Quilting is a labor of love for Rachel Phipps

Published 9:26 am Monday, September 2, 2019

Rachel Phipps is pictured with her quilt Log Cabin Lilies, which took third place in the Large Pieced Category at the Smoky Mountain Quilters of Tennessee Show. Rachel uses a long-arm sewing machine to quilt her creations.

Rachel Phipps took home an honorable mention for her “Ruffled Roses” Quilt in the large pieced category.

Sometimes, good friends, fellowship and fun are held together with a single stitch. That has proven true for Rachel Phipps, local quilter, whose handiwork was on display recently at the Smoky Mountain Quilters of Tennessee Show in Knoxville.

Subscribe to our free email newsletter

Get the latest news sent to your inbox

It was the first time that Phipps had entered her quilts in the show. Her quilts won a second and third place ribbon in addition to honorable mention.

“My first quilt was a Christmas quilt. I always liked quilts, but was never good at hand quilting. I enjoyed piecing them, but my sister and I hired a friend in North Carolina to quilt them. Our friend then moved to Ohio, so that’s how I came to quilt,” she said.

Since the days of the early American settlers, quilt making has been a pastime that helped bring warmth and comfort to others in times of need, and to raise funds for causes ranging from abolition to countless other community benefits.

The art of quilting is a journey of color, imagination and inspiration, and has long played a significant role in America’s culture.

When it comes to the actual process of quilting, the task is not easy, especially if you intend to do it with the precision Phipps uses. The time and effort she puts in usually produces a great end product, but the journey has also become an important part of the hobby. Over time, Phipps has come to view her quilting not only as a hobby, but a labor of love.

“I like the focus that it requires to work on a project,” Phipps said. “When you’re focused on that, you aren’t focused on other stuff.”

For Phipps, a quilt really is a journey which begins with choosing a pattern, then selecting the material, cutting the pieces, sewing them together, and finally quilting it. “The part I like least is sewing the binding on the quilt,” she shared.

Phipps does little finger quilting. A few years ago she and her sister, Angelee White of Gray, purchased a long-arm sewing machine, which they use to do their quilting.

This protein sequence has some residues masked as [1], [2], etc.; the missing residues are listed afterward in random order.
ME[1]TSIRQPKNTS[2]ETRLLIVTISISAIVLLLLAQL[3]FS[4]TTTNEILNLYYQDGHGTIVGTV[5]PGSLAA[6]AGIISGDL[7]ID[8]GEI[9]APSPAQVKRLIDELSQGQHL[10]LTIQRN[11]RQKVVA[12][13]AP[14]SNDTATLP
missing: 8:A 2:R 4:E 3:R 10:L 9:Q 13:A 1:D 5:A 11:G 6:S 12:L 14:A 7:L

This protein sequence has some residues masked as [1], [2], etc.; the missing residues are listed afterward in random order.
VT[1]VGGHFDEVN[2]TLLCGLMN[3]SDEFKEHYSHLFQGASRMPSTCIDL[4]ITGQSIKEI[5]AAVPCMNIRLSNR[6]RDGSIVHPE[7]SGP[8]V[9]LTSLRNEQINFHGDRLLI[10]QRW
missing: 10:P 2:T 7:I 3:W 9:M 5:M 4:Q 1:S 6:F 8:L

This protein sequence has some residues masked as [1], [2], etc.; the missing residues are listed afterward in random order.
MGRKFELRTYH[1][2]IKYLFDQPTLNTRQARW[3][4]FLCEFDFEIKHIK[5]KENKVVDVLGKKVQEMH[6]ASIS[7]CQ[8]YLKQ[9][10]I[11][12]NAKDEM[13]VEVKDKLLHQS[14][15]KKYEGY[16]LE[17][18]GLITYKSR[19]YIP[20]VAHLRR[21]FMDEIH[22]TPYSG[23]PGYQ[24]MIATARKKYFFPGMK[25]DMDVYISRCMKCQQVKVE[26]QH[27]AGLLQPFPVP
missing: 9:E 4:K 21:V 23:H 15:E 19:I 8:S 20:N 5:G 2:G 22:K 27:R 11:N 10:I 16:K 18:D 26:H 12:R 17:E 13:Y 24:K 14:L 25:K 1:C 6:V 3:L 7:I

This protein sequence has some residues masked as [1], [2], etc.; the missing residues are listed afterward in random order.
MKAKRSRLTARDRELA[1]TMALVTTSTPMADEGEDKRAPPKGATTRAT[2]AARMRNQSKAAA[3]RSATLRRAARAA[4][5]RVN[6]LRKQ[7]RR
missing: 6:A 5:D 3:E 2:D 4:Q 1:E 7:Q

Phipps and her sister are subscribers to at least four magazines, which offer ideas for quilt designs. “We also get some ideas from Pinterest, and often buy pattern books. Both my sister and I like quilts and we enjoy doing wall hangings as well. We’ve done Christmas quilts, patriotic quilts, spring and fall quilts, etc. I’m always on the look for new ideas and new challenges,” she said.

Phipps remembers when her mother and grandmother labored over wooden frames in the dim light of an oil lamp making quilts. Their fingers slipped needles through scraps of old material — nothing could be wasted — with expertise. It was a stitch here, a loop there, repeated for hours until the final tug of thread.

“Now, it’s much different. Rarely is old material used for a quilt. New material is used. I have a room that is full of material, and I’m always on the look for new materials to use in a quilt. My husband often tells my son when I come home with new purchases of material, ‘there goes your inheritance.’ But, I am really creating an inheritance for him — quilts,” Phipps shared with a laugh.

The Smoky Mountain Quilt Show is just one of many shows that Phipps has participated in with quilt entries. In just a few days, she will enter her quilts in an Asheville show, and later in Rogersville. She has also entered her quilts in shows in Virginia and Kentucky.

“Quilters put so much more than fabric and thread into quilts. So much love, so many memories, so much of our lives are stitched into every quilit.”
—Rachel Phipps

“I have many quilting friends that I have met at quilt shows and fabric stores. That’s one of the added benefits of making quilts — the people you meet,” she said. “Also, as I visit the shows and look at the many quilts on display, I am in awe at the beauty of each one. Quilters put so much more than fabric and thread into quilts. So much love, so many memories, so much of our lives are stitched into every quilt. Because of this, every quilt tells a story. It might be short and sweet, or it might reach all the way back in history,” Phipps shared.

At the Smoky Mountain Quilt Show Phipps received a second place prize for her quilt named “Riding Thru the Garden” in the Large Applique and/or Mixed Techniques; a third place prize for Log Cabin Lilies in the Large Pieced Quilt Category; and an honorable mention for Ruffled Roses in the Large Pieced Team Category.

The show featured more than 200 quilts and approximately $6,000 in awards.

Phipps noted that she usually spends three to four months on a quilt. “In addition to the time, quilts are expensive to make. Material is not cheap. Some of it costs $10 and $12 a yard,” she said.

“I truly enjoy making quilts. For me, it is a labor of love. It’s amazing that you can take a few pieces of fabric and turn it into a beautiful creation. I am very blessed,” Phipps said.